Cheers,
Dave
 

Frank

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Thanks again Dave :)

So you recomment me to put them in colder temperatures? I'm currently keeping them in about 80F, is it okay, should I put them in 70ish temps?

For humidity, it is 70%, do small o. wahlbergii need more or less?

Are there still chances of loosing some, even if they passed the second instar?



Thanks a lot, Frank
 

Reitz

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Dave can respond to this, but I'll jump in and say no, do not lower the temps. There is a reason scorps tend to give birth in the spring--it ensures that their young will have warm, moist weather. You could probably stand to raise the temp to between 85 and 90, though 90 may be on the high side. Humidity could also probably be raised to the same amount--85-90%

Does that sound right to you, Dave?

Chris
 

skinheaddave

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In terms of temperatures just go with what Chris said -- couldn't have said it better myself.

Humidity-wise, I wouldn't necessarily raise it that high. 70 is good. 80 is probably better for the young. 90 is probably too much for this species. That being said, I have no personal experience with the young of this genus, so who knows?

Cheers,
Dave
 

Frank

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Oh thank you, both of you :)

What about the chances of loosing some scorps? Since they're after their 2instar, they should be ok, but are there any chances?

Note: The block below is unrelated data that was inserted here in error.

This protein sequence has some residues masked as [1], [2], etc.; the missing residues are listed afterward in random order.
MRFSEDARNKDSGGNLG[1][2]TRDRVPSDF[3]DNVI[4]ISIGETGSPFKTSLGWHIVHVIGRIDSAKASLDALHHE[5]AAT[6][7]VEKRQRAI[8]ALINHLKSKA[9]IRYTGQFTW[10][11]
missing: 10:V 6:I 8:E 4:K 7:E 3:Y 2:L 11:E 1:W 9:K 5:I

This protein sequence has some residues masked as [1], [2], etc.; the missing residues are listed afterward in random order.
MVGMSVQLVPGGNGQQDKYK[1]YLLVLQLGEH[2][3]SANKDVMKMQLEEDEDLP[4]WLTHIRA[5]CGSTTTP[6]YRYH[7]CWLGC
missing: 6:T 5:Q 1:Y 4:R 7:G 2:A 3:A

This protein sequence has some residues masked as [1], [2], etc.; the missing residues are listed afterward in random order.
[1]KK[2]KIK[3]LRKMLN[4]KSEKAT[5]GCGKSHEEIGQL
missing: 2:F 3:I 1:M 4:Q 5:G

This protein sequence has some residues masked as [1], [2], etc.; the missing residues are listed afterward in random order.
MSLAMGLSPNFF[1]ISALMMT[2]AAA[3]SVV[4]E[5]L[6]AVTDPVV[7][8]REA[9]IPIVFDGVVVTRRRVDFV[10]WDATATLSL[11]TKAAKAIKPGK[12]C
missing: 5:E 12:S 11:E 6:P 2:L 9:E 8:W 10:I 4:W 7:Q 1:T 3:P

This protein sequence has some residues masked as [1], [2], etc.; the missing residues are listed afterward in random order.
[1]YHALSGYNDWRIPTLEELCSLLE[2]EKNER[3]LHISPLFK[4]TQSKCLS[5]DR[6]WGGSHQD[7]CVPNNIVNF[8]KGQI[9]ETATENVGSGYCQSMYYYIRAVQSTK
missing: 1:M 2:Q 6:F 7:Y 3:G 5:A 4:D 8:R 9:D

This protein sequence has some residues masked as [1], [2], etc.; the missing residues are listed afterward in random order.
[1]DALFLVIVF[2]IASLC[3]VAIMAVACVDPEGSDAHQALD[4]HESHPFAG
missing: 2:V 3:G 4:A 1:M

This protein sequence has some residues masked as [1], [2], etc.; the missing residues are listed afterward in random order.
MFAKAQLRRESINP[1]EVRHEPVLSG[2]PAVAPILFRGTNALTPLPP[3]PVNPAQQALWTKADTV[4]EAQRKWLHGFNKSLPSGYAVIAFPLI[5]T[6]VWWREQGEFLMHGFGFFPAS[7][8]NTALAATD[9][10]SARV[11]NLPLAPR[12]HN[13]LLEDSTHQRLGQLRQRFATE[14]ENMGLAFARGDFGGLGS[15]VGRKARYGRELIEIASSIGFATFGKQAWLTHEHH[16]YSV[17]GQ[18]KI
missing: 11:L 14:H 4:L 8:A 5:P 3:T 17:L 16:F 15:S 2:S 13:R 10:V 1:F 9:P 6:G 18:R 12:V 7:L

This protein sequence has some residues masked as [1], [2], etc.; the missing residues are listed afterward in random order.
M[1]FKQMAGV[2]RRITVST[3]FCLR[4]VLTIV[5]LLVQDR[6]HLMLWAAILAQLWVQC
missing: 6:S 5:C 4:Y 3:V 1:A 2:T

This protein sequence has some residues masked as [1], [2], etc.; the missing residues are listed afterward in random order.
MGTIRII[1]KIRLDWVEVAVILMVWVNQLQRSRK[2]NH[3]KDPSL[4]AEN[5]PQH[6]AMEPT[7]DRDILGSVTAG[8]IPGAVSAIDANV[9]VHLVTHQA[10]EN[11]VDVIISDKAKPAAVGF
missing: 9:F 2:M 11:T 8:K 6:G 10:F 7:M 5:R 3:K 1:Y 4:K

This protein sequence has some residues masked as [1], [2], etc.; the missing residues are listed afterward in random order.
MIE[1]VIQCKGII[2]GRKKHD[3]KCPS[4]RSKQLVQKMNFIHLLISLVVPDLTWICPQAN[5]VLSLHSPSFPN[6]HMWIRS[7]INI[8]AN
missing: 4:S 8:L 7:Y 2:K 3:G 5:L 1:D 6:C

Thanks, Frank
 

chau0046

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WELL I LOST ONE OF MY THIRD INSTAR c. GRACILIS TODAY AND THE REST ARE FINE...SO YOU NEVER KNOW!

Mat
 

Reitz

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Sorry to hear that, Mat

What was the temp/humidity? Any idea what killed it (so I don't end up losing some of mine)?

Chris
 

chau0046

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well they`ve been getting high humidity(90%) four days a week and the rest i would let it drop abit.So there exo would harden properly. But the one that died had reached too little humidity and high heat at the same time. I was out fishing all weekend and when i came back only the deli cup on top of the stack was too dry.

Live and learn.

I have five left and all have moulted except one.

Mat
 

Frank

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Thanks, so only non proper conditions may get me to loose some, when they're after second instar?



Thanks, Frank
 

XOskeletonRED

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The countries this species is native to are as follows: Angola, Botswana, Namibia, South Africa, and Zimbabwe. The countries listed are all components of Sub-Saharan Africa, which has a descently low humidity level. A search through Weatherbug can assist you to find the exact temp and humidity level which can be found above the surface, which will give a better estimate of keeping for them. Temps, if listed as higher (approx 75 Fahrenheit being the average medium), will be lower on the surface (5-10 degrees average) and will be higher if temp ratings are cooler than the medium (5 degrees average). Dave is correct on the species name spelling, according to toxin laboratories throughout Africa.


adios,
edw.